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The Benefits of Fat

Take a walk through a typical grocery store and you will see the shelves stocked with edibles boasting “low fat”, “fat free”, or “heart healthy-“no fat”! This low-fat diet trend was widely popularized in the late 1980s and early 1990s so much so that government run nutrition programs also became great advocates. Removing fat from the diet was supposedly going to prevent heart disease, help individuals lose weight, and provide a plethora of other health benefits. People stood behind this idea so much that it was used to construct what many of us will recognize as the food pyramid we studied in elementary school.


As the diagram shows, the food group with the largest allotted intake is carbohydrates. It makes sense that when all fats are removed from the diet, carbohydrates would be the natural default to fill that void, but is that really the healthiest option? Twenty years later, research would say “no”. Studies have shown that a high-carb, low-fat diet does not reduce the occurrence of heart attacks and strokes, and heart disease as a whole is still just as much a problem as it was back in the early 90s. Not only does a high-carb diet have no benefit to the reduction of heart disease, it also has a negative effect on blood cholesterol levels.

This brings us back to fat, which for decades has been seen as the enemy of the food world. Fat does not make you fat. Yes, it is hard to believe, but that is only because we have been trained to think otherwise. Consumed reasonably and responsibly, fat is only stored as access when the body is unable to burn it. This is often a hormonal issue that is naturally regulated by leptin, a hormone secreted by fat. Therefore, fat is necessary to burn fat.

Here are some quick, hard facts about fat and its role in the body:

1. The body burns fat to use as energy. When exercising, the body will use energy by metabolizing carbohydrates for approximately the first 20 minutes. After that, all energy comes from fat calories.

2. Fat also helps the body to absorb essential vitamins like vitamins A, D, E, and K.

3. Every cell in the body is protected and held together by a membrane that is composed of fats called phospholipids. Fat provides nutrients that the body uses to build these membranes.

4. Essential fatty acids, linoleic and linolenic acid, are fats that the body cannot make itself but needs for brain development and regulating inflammatory responses. These functions are most obviously seen in fat’s role of building hormones and making up nearly 70% of brain tissue.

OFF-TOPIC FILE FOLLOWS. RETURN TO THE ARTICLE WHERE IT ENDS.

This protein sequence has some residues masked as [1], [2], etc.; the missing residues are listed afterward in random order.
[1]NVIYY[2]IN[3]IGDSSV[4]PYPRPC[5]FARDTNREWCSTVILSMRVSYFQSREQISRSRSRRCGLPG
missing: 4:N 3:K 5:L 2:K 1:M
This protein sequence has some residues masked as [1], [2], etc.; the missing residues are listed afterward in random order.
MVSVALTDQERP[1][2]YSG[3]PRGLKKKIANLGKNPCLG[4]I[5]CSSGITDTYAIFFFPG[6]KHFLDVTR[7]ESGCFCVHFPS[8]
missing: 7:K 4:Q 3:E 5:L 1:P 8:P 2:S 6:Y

5. All vital organs are cushioned by fat and your temperature is regulated partially by the insulation that fat provides.

Some fats are good and actually necessary for a well-rounded diet and proper body functioning, but it is important to learn to differentiate between those that are beneficial and those that are harmful.

Identifying which fats are beneficial begins with the discussion of healthy fats versus damaged fats. Healthy fats provide the body with the nutrients that it needs to perform all of the functions listed above. Damaged fats are those that undergo chemical change as they are metabolized and assimilated in your body or while they are being manufactured, like in the case of trans fats. The body does not recognize damaged fats which makes them unable to be removed as the body detoxifies, contributing to weight gain. Damaged fats also adhere to arterial walls, causing inflammation, blockage, and heart disease.

From a dietary perspective, healthy fats include olive oil, avocados, nuts, seeds, coconuts, and fats that come from naturally raised animals. Damaged fats include trans fats (hydrogenated oils), some vegetable oils like corn and soybean oil where extraction from the vegetable causes rancidity, and canola oil. Canola oil is a special case because although it is very low in saturated fat, it is entirely manmade. There is no such thing as a canola plant. It is a genetic manipulation of rapeseed oil where beneficial omega-3 fats are denatured, causing rancidity.

With this information in mind, it is best to emphasize moderation with intake. Reduce refined carbohydrates and remember that some fat is good for you. Even a small amount of saturated fat in the diet has proven to be beneficial as exampled by the eating habits of French and other Mediterranean populations. Ultra-low fat diets leave the body hungry and craving nutrients, often causing increased consumption. This is easily combatted by introducing the right kinds of fat into the diet. Here’s your opportunity to nourish yourself and take advantage of the benefits of fat.


Allison, A. (2014, March 31). Rethinking Fat: The Case For Adding Some Fat Into Your Diet. NPR. Retrieved from:
“Dietary Fats Explained.” Medline Plus. Ed. Chen, M. A. (12 Aug. 2014). National Institute of Health. Retrieved from:
Hardick, B., Roberto, K., & Lerner, B. (2013). The Solution to the Dangers of Modern Nutrition. Celebration, Florida: Maximized Living.

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